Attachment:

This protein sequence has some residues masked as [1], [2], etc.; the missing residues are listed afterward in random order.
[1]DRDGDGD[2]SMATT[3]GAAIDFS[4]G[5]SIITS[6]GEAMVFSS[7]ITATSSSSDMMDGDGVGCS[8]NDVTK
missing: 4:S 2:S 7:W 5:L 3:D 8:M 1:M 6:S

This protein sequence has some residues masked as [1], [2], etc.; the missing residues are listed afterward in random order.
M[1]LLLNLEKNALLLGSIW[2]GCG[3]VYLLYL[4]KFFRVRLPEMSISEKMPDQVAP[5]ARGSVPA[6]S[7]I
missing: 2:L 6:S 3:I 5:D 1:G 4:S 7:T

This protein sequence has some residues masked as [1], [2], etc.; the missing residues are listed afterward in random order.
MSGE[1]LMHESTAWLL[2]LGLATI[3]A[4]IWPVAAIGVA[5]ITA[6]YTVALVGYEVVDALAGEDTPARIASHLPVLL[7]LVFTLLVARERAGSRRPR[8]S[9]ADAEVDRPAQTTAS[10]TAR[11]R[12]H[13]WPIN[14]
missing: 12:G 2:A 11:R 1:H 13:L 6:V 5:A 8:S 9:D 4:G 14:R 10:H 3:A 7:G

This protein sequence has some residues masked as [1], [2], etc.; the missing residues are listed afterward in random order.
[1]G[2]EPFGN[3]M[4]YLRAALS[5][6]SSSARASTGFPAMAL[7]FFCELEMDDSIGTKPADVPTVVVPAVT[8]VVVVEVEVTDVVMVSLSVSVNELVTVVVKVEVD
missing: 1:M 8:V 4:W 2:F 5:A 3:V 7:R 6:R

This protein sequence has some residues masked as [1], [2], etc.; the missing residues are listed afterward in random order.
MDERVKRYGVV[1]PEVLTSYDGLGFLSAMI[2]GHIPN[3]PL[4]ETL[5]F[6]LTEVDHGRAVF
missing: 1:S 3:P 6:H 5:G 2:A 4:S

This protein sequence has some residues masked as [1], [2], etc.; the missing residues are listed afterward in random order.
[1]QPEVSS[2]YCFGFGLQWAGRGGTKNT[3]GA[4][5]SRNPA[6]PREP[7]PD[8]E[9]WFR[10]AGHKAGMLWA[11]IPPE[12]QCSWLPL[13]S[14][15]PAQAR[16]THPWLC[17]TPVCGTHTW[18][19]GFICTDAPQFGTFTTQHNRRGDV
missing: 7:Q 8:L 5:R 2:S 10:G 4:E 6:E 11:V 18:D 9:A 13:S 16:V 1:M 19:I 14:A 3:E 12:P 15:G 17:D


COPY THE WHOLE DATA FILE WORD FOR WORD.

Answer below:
This protein sequence has some residues masked as [1], [2], etc.; the missing residues are listed afterward in random order.
[1]DRDGDGD[2]SMATT[3]GAAIDFS[4]G[5]SIITS[6]GEAMVFSS[7]ITATSSSSDMMDGDGVGCS[8]NDVTK
missing: 4:S 2:S 7:W 5:L 3:D 8:M 1:M 6:S

This protein sequence has some residues masked as [1], [2], etc.; the missing residues are listed afterward in random order.
M[1]LLLNLEKNALLLGSIW[2]GCG[3]VYLLYL[4]KFFRVRLPEMSISEKMPDQVAP[5]ARGSVPA[6]S[7]I
missing: 2:L 6:S 3:I 5:D 1:G 4:S 7:T

This protein sequence has some residues masked as [1], [2], etc.; the missing residues are listed afterward in random order.
MSGE[1]LMHESTAWLL[2]LGLATI[3]A[4]IWPVAAIGVA[5]ITA[6]YTVALVGYEVVDALAGEDTPARIASHLPVLL[7]LVFTLLVARERAGSRRPR[8]S[9]ADAEVDRPAQTTAS[10]TAR[11]R[12]H[13]WPIN[14]
missing: 12:G 2:A 11:R 1:H 13:L 6:V 5:A 8:S 9:D 4:G 14:R 10:H 3:A 7:G

This protein sequence has some residues masked as [1], [2], etc.; the missing residues are listed afterward in random order.
[1]G[2]EPFGN[3]M[4]YLRAALS[5][6]SSSARASTGFPAMAL[7]FFCELEMDDSIGTKPADVPTVVVPAVT[8]VVVVEVEVTDVVMVSLSVSVNELVTVVVKVEVD
missing: 1:M 8:V 4:W 2:F 5:A 3:V 7:R 6:R

This protein sequence has some residues masked as [1], [2], etc.; the missing residues are listed afterward in random order.
MDERVKRYGVV[1]PEVLTSYDGLGFLSAMI[2]GHIPN[3]PL[4]ETL[5]F[6]LTEVDHGRAVF
missing: 1:S 3:P 6:H 5:G 2:A 4:S

This protein sequence has some residues masked as [1], [2], etc.; the missing residues are listed afterward in random order.
[1]QPEVSS[2]YCFGFGLQWAGRGGTKNT[3]GA[4][5]SRNPA[6]PREP[7]PD[8]E[9]WFR[10]AGHKAGMLWA[11]IPPE[12]QCSWLPL[13]S[14][15]PAQAR[16]THPWLC[17]TPVCGTHTW[18][19]GFICTDAPQFGTFTTQHNRRGDV
missing: 7:Q 8:L 5:R 2:S 10:G 4:E 6:E 11:V 18:D 9:A 13:S 16:V 1:M 19:I 14:A 3:E 12:P 15:G 17:D